CLOSE

The Only Remaining Incan Rope Bridge Is Rebuilt Every Year

The Q'eswachaka rope bridge, suspended over the Apurímac River in Peru, is a piece of living history. It is the last of the rope bridges that once connected the Incan road system, and dates back about five centuries. Rebuilt from twisted cords of grass by residents each year, it is a piece of history that is not only still in use, but regularly renewed, Atlas Obscura reports.

The bridge—spanning 118 feet and composed of local grasses—is remarkably sturdy: It can hold thousands of pounds of tension. But perhaps the most remarkable thing about the Q’eswachaka is the local community’s ongoing dedication to keeping it in working order.

Atlas Obscura explains that the bridge, though strong, only has a lifespan of one to two years before it begins to weaken. Since the structure was first built nearly half a millennium ago, residents of nearby towns have fastidiously rebuilt it hundreds of times. They continue to rebuild it to this day, with each family contributing some 90 feet of rope. Check out the video above to learn more about the structure, and watch an interview with Q’eswachaka Bridge Master Victoriano Arizapana here.

[h/t Atlas Obscura]

Banner Image Credit: Atlas Obscura, YouTube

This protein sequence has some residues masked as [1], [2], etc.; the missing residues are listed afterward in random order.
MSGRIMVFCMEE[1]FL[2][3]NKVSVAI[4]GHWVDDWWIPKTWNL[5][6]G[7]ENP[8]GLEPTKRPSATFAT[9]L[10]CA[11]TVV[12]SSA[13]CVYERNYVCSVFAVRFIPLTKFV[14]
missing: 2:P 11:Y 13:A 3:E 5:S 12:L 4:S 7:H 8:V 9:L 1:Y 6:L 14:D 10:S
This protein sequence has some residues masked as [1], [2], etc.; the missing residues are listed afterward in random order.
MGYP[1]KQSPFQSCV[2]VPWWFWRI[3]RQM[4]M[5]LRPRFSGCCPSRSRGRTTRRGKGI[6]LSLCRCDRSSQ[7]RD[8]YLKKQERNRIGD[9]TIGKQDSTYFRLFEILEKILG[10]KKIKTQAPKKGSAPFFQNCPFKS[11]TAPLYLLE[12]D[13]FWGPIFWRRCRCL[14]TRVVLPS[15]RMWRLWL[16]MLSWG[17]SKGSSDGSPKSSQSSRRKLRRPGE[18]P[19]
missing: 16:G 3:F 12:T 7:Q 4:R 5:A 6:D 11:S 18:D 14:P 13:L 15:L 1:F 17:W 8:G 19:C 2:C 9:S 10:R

arrow
video
26 Facts About LEGO Bricks

Since it first added plastic, interlocking bricks to its lineup, the Danish toy company LEGO (from the words Leg Godt for “play well”) has inspired builders of all ages to bring their most imaginative designs to life. Sets have ranged in size from scenes that can be assembled in a few minutes to 5000-piece behemoths depicting famous landmarks. And tinkerers aren’t limited to the sets they find in stores. One of the largest LEGO creations was a life-sized home in the UK that required 3.2 million tiny bricks to construct.

In this episode of the List Show, John Green lays out 26 playful facts about one of the world’s most beloved toy brands. To hear about the LEGO black market, the vault containing every LEGO set ever released, and more, check out the video above then subscribe to our YouTube channel to stay up-to-date with the latest flossy content.

Original image
iStock
arrow
video
Of Buckeyes and Butternuts: 29 States With Weird Nicknames for Their Residents
Original image
iStock

Tracing a word’s origin and evolution can yield fascinating historical insights—and the weird nicknames used in some states to describe their residents are no exception. In the Mental Floss video above, host John Green explains the probable etymologies of 29 monikers that describe inhabitants of certain states across the country.

Some of these nicknames, like “Hoosiers” and “Arkies” (which denote residents of Indiana and Arkansas, respectively) may have slightly offensive connotations, while others—including "Buckeyes," "Jayhawks," "Butternuts," and "Tar Heels"—evoke the military histories of Ohio, Kansas, Tennessee, and North Carolina. And a few, like “Muskrats” and “Sourdoughs,” are even inspired by early foods eaten in Delaware and Alaska. ("Goober-grabber" sounds goofier, but it at least refers to peanuts, which are a common crop in Georgia, as well as North Carolina and Arkansas.)

Learn more fascinating facts about states' nicknames for their residents by watching the video above.

SECTIONS

arrow
LIVE SMARTER
More from mental floss studios